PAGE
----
Essentially a software tweak that overwrites the car’s Dynamic driving mode, it ups the amount of torque sent to the rear wheels to create a sportier, rear-driven feel. Throttle response is also sharpened and the 8-speed automatic gearbox allowed to hold onto its cogs for longer before upshifting.
The £745 option can be fitted by a dealer post-purchase, and retains the car’s original warranty. It was fitted to our test car along with the improved Intellisafe Pro pack, which adds steering assistance to its blind spot detection system for the first time, letting the car swerve if it drifts into the path of a potential collision.
All in, options boost the price some £4000 to £42,880, which is knocking on the door of a sensibly-specced Range Rover Evoque P250 and the Audi Q3, though only the Range Rover can claim styling anywhere near as distinctive as the Volvo’s Scandinavian influenced looks.
What's it like?
As refined and relaxing to drive as any other XC40 in its standard Comfort drive mode, even on the 20in wheels and stiffened suspension that come fitted to R-Design models as standard. Polestar’s optimisations only appear when shifting into Dynamic, now renamed Polestar mode, or disengaging the electronic stability controls completely.
Once you do, the more rear-biased power distribution can be felt right away. Turn-in feels tauter and the car feels pushed rather than pulled through corners. You can even tease out some oversteer with relatively little effort, although while in Polestar mode traction control still kicks in a little sooner than you’d expect. Steering remains light throughout, lacking the feeling of a precise connection to the front wheels, though it does weight up with pace.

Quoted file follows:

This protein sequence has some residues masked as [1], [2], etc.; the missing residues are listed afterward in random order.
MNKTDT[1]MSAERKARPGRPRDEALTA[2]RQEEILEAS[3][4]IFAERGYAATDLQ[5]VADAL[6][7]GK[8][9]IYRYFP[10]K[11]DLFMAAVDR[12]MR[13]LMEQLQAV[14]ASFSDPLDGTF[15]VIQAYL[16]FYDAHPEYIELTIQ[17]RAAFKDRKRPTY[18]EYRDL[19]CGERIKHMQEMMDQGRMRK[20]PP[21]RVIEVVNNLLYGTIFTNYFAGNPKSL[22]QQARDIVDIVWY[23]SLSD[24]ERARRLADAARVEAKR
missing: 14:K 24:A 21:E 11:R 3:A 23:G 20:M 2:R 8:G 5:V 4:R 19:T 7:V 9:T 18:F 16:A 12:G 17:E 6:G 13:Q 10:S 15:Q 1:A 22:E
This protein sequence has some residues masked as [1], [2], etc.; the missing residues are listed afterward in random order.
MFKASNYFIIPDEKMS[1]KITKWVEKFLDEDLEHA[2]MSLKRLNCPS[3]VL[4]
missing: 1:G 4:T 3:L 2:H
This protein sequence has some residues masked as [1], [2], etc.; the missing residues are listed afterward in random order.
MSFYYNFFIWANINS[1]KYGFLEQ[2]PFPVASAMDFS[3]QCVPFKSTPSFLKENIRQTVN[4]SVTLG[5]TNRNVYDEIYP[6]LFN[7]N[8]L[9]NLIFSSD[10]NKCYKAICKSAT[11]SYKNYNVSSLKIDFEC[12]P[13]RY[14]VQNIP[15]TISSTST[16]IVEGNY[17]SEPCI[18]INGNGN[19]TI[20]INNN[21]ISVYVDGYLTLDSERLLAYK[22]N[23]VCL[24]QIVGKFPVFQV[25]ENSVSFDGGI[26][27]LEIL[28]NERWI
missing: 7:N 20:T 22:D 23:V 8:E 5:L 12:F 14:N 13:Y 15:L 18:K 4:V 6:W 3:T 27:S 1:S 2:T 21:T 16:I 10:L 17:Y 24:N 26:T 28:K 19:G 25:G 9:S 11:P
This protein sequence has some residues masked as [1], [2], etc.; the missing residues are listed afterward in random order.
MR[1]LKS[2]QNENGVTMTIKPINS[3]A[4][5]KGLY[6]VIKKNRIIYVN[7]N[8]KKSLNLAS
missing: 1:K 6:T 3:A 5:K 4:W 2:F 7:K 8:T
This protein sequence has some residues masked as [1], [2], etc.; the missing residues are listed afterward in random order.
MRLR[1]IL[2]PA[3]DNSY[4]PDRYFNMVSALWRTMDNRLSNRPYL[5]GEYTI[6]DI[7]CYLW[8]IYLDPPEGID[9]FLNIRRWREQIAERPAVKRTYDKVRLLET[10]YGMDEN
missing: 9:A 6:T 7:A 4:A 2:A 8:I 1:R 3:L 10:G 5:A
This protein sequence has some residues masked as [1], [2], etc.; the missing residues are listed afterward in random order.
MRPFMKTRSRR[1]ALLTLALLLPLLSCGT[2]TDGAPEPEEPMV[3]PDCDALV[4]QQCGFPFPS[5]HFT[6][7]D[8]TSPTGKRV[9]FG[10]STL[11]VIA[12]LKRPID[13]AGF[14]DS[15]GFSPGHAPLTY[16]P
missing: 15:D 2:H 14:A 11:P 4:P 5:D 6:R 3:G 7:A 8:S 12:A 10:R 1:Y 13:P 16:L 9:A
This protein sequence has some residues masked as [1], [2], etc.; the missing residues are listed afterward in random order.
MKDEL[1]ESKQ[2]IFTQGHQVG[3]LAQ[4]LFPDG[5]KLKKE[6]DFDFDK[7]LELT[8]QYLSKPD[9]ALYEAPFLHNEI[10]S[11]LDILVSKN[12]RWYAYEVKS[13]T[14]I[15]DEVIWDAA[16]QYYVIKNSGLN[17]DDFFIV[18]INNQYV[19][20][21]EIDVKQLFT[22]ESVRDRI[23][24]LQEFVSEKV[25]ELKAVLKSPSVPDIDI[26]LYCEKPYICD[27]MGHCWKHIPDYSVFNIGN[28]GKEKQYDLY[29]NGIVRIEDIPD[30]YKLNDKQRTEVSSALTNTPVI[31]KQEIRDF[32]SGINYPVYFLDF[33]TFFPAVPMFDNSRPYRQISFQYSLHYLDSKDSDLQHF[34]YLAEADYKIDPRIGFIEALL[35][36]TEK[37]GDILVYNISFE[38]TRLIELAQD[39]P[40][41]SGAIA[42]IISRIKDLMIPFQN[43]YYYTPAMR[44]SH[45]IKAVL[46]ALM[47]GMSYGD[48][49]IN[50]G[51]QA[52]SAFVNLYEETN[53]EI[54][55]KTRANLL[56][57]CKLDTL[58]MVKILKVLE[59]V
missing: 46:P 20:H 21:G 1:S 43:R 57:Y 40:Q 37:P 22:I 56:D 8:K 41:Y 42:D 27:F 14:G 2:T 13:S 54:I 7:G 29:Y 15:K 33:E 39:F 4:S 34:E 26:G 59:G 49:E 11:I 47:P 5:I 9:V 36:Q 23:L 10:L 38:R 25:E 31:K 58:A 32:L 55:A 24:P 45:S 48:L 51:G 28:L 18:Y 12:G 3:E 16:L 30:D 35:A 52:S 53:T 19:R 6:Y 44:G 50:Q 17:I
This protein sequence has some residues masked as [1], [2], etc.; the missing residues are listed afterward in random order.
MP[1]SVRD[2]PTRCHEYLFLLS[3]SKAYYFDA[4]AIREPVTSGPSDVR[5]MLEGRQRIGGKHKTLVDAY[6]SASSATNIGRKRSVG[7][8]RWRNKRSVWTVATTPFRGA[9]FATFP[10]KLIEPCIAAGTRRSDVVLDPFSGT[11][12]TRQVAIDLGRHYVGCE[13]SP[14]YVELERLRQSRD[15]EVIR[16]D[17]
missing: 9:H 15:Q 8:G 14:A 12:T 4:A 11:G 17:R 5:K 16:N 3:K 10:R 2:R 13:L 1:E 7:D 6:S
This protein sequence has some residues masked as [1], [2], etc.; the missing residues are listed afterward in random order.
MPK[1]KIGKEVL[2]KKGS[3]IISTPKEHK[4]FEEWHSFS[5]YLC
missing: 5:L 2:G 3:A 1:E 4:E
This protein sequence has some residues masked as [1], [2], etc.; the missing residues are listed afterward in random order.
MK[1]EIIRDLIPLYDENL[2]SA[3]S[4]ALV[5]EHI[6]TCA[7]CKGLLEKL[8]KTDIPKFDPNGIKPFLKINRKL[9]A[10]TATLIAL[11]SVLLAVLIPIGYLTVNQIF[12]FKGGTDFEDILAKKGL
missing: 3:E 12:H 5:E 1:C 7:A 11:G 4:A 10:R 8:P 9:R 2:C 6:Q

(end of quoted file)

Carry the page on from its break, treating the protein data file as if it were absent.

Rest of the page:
The throttle reacts much faster to your foot here, with a greater sense of mid-range urgency helping the car feel more responsive when overtaking. In its most powerful configuration the 2.0-litre is suitably swift, with the kind of straightline pace that could bother some hot hatchbacks, although it doesn’t sound particularly engaging at high revs. Peak torque is long gone before you hit the 6500rpm redline.
Although manual gear changes are slightly faster in this mode, the eight-speed automatic can still feel reluctant to react to each pull of the steering wheel-mounted paddle shifters. Better to leave the car to it for the most part, only upshifting when you no longer need to maintain the higher end of the rev range.
Beyond the renamed entry on the drive mode selection screen, there's no other visual evidence of Polestar engineering - but seeing how the XC40 has one of the best interiors in its class, that's no bad thing. It remains airy and sophisticated, with the 9.0in, portrait-oriented Sensus touchscreen dominating the centre of the dash. It contains the majority of the climate controls as well as all the infotainment, but does a better job of ditching physical buttons than most rivals.